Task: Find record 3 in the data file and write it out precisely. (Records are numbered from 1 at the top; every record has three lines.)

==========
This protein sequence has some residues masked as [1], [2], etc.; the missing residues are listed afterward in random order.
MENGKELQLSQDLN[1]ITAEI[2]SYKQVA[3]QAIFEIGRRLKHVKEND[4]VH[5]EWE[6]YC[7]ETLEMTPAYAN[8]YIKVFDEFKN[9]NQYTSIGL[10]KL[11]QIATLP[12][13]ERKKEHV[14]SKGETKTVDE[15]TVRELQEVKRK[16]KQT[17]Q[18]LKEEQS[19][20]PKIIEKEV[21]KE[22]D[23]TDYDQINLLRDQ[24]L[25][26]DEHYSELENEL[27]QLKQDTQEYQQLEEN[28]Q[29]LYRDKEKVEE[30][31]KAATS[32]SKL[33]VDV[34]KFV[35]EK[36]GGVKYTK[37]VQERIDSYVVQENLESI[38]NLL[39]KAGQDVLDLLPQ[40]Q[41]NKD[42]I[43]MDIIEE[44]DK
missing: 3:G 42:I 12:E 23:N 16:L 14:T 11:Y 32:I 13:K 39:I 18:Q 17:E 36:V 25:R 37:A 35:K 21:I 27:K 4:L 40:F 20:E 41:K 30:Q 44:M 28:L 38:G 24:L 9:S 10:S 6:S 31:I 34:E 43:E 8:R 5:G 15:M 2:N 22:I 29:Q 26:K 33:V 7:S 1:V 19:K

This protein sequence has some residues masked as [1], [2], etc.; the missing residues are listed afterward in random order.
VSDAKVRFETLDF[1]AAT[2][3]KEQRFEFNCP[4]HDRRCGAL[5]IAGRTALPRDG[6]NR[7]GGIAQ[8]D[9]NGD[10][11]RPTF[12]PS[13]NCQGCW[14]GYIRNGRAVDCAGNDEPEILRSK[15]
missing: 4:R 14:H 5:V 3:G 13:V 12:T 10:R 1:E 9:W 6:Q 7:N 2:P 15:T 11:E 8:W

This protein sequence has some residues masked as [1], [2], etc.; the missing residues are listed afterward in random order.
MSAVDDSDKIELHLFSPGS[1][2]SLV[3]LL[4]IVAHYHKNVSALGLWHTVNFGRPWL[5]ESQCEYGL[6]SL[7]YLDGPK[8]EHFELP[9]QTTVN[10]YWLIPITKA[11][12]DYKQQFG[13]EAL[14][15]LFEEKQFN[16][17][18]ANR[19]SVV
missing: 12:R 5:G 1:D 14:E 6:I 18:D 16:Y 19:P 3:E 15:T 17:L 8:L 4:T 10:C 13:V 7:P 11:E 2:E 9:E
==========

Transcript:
This protein sequence has some residues masked as [1], [2], etc.; the missing residues are listed afterward in random order.
MSAVDDSDKIELHLFSPGS[1][2]SLV[3]LL[4]IVAHYHKNVSALGLWHTVNFGRPWL[5]ESQCEYGL[6]SL[7]YLDGPK[8]EHFELP[9]QTTVN[10]YWLIPITKA[11][12]DYKQQFG[13]EAL[14][15]LFEEKQFN[16][17][18]ANR[19]SVV
missing: 12:R 5:G 1:D 14:E 6:I 18:D 16:Y 19:P 3:E 15:T 17:L 8:L 4:T 10:C 13:V 7:P 11:E 2:E 9:E